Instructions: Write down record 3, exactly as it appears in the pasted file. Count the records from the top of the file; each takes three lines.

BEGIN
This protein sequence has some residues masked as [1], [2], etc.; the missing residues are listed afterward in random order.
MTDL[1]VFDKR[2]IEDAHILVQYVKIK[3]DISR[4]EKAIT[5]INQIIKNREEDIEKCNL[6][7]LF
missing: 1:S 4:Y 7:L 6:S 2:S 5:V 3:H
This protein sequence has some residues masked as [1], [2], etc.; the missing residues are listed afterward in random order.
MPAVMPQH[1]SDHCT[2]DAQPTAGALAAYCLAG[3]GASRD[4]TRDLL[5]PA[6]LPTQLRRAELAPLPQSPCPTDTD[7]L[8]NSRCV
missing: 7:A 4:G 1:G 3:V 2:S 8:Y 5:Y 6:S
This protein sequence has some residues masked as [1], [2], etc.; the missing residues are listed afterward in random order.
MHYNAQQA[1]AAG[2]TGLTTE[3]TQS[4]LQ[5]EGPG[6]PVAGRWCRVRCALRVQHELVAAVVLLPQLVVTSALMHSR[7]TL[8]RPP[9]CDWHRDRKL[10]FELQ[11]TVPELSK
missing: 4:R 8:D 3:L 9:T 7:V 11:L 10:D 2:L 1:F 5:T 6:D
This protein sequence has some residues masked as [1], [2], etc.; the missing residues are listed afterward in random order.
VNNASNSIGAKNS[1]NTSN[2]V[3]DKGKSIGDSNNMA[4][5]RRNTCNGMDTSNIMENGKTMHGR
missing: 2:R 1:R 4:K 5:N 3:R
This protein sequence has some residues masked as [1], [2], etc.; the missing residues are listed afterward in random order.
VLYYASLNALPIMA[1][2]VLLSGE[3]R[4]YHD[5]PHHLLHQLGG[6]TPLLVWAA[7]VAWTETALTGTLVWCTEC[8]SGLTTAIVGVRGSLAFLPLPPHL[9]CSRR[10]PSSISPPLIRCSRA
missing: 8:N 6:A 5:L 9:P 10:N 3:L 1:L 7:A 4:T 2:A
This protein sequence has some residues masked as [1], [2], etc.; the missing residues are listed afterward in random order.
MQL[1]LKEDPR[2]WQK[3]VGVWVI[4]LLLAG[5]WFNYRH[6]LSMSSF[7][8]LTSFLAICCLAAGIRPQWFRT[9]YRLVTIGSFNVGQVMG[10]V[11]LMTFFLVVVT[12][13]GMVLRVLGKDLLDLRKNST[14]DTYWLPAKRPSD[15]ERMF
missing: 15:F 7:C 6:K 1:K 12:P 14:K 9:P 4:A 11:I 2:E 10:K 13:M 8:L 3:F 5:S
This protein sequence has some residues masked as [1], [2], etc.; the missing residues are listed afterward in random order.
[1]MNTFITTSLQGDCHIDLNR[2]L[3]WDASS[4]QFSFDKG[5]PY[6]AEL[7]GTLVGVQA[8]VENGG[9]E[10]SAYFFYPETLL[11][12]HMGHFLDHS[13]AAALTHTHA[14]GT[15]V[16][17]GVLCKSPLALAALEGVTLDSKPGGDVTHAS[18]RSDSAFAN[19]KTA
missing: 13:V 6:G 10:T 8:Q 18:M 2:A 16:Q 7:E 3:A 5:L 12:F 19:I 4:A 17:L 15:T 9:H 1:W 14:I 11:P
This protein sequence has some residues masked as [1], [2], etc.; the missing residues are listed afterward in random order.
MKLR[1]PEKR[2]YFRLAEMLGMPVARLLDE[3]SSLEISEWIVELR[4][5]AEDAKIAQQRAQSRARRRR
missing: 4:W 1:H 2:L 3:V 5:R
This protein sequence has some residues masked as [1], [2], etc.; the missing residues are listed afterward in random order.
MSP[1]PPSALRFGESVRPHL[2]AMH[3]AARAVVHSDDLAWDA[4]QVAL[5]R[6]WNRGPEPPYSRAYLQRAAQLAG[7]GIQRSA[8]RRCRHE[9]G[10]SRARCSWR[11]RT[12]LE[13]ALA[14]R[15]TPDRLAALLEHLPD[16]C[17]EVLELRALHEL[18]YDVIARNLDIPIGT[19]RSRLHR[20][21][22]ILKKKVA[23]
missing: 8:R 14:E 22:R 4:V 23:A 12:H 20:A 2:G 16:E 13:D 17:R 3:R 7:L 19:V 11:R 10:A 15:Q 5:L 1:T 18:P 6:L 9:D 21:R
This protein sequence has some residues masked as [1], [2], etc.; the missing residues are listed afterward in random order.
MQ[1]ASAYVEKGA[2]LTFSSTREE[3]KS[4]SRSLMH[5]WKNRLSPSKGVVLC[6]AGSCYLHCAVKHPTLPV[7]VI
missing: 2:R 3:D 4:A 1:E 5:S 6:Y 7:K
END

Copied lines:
This protein sequence has some residues masked as [1], [2], etc.; the missing residues are listed afterward in random order.
MHYNAQQA[1]AAG[2]TGLTTE[3]TQS[4]LQ[5]EGPG[6]PVAGRWCRVRCALRVQHELVAAVVLLPQLVVTSALMHSR[7]TL[8]RPP[9]CDWHRDRKL[10]FELQ[11]TVPELSK
missing: 4:R 8:D 3:L 9:T 7:V 11:L 10:D 2:L 1:F 5:T 6:D